video in email - nearly there?

We appear to be having some progress to actually getting video in emails... literally 'some'!

After my little rant about the over hype of video in email but start getting ready anyway, David Greiner for Campaign Monitor (HTML5 and video in email: October 14, 2009), has done some tests using the <video> tag for HTML5 conventions in various email clients. It didn't play in many but at least the fall back image worked - this could be an animated gif.

I am not sure that Gmail will buy into it so quickly as they are actively pushing their YouTube rendering in the inbox but you never know, we could have another fixoutlook type campaign to get everyone to adopt this new standard or maybe everyone will just go for it - yeah right.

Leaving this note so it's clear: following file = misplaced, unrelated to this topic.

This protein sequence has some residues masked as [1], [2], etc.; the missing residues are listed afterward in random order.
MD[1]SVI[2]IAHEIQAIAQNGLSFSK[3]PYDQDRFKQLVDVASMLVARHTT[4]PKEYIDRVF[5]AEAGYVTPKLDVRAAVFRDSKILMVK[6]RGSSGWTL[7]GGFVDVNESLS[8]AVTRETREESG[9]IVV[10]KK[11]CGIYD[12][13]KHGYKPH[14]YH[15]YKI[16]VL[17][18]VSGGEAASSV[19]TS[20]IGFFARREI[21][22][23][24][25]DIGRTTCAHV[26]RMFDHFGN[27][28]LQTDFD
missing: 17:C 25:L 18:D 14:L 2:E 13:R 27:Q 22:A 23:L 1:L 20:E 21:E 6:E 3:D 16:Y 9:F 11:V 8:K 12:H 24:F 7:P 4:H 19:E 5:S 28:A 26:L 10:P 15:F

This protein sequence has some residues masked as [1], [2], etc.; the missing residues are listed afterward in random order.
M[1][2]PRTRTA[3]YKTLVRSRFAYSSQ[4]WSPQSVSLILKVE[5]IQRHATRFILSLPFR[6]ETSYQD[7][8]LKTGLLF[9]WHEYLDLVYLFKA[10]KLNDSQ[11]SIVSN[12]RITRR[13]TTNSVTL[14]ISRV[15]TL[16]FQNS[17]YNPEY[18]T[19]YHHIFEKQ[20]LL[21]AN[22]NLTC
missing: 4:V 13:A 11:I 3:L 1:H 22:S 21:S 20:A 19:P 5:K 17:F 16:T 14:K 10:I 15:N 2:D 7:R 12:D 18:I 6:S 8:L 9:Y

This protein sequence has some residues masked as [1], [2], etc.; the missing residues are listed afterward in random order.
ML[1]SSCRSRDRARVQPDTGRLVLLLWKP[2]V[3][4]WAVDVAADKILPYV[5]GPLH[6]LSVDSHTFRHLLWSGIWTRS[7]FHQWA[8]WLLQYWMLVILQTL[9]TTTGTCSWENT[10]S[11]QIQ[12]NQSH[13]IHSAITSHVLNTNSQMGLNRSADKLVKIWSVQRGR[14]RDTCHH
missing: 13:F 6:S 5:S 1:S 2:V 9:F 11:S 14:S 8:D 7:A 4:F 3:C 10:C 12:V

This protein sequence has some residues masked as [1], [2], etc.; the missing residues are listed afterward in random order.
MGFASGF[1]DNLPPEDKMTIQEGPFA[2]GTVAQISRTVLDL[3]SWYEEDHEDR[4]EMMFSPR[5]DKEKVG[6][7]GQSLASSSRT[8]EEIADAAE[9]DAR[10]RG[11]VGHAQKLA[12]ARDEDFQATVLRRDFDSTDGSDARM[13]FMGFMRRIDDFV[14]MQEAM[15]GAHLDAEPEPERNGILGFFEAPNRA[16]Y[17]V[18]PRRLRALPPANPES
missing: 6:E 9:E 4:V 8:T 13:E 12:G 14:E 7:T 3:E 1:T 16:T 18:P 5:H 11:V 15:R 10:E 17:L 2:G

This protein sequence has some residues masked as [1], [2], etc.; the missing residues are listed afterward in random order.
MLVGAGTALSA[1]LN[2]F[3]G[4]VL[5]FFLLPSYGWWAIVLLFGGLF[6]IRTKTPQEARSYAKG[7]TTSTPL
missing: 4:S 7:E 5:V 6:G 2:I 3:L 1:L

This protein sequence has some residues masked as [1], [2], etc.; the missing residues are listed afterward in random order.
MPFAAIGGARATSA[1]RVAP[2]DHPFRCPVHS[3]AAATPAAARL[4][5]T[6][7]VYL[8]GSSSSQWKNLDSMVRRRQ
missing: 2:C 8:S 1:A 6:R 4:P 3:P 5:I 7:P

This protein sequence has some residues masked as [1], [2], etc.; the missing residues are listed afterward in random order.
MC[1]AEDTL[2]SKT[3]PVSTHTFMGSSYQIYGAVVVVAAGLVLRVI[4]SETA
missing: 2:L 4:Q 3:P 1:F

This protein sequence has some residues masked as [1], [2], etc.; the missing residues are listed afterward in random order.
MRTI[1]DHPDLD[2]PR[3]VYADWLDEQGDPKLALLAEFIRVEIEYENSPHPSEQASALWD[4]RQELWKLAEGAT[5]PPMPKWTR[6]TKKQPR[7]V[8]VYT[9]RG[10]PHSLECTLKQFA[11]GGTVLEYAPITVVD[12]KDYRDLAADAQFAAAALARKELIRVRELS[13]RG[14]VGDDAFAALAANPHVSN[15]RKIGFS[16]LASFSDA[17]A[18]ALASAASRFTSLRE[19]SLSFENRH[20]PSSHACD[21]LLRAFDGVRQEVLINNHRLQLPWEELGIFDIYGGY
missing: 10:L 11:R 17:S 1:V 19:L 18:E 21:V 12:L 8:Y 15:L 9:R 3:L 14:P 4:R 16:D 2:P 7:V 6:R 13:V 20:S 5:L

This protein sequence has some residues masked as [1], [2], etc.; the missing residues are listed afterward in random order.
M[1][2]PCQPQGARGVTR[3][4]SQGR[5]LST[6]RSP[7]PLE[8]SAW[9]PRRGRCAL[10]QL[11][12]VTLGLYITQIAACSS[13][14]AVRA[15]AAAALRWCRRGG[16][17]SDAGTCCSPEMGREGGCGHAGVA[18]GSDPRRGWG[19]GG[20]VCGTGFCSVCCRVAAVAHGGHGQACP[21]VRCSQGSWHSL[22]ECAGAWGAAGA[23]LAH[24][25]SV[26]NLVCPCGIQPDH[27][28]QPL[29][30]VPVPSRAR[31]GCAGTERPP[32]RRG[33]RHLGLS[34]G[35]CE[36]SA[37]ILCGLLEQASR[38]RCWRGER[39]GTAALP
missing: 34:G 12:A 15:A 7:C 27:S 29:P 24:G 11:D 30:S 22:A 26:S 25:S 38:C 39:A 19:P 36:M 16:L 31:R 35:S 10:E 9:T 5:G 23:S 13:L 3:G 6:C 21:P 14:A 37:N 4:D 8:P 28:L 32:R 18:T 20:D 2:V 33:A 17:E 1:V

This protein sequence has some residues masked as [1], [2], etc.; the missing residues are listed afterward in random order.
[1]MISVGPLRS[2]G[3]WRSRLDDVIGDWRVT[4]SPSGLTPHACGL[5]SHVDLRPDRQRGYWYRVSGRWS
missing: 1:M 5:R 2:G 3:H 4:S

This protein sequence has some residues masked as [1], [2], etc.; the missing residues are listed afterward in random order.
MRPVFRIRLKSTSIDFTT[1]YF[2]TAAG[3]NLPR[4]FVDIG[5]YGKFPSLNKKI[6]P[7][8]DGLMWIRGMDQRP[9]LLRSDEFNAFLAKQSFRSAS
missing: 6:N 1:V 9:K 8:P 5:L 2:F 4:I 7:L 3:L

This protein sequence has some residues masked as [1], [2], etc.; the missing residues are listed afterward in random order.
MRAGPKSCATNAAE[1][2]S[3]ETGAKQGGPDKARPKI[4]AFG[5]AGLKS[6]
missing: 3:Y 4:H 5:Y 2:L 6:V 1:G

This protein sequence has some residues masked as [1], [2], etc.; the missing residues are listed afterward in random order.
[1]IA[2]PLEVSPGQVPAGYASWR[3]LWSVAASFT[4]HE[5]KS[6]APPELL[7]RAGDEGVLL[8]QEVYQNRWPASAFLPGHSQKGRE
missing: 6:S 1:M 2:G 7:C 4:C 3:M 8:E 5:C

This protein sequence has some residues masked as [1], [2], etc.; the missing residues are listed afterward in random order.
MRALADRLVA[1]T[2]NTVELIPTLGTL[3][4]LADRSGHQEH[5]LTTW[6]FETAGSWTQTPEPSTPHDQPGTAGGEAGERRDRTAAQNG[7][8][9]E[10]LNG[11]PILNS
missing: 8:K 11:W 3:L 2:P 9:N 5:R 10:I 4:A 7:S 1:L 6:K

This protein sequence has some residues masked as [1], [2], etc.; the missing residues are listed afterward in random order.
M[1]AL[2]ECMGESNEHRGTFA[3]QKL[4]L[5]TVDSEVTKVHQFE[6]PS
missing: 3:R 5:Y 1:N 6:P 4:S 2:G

This is definitely a step forward, especially with the fall back image being displayed if the movie cannot be rendered.

econsultancy: Defining trigger, remarketing and behavioural emails

It is important, I think, to define what is going on and what is out there in the market regarding trigger email marketing, behavioural email and remarketing, phrases thrown around and often confused but which have key differences.

I want to hazard some definitions of these terms, and of course I am open to having these challenged...

All businesses pinch vogue terms and use them to describe what they do. The bigger the issue and phrase, the more companies try to ride the bandwagon.

‘CRM’ was the classic example. I wonder how many people out there thought they understood what it meant until before seemingly every supplier in the market place twisted it and applied it to describe what they did! on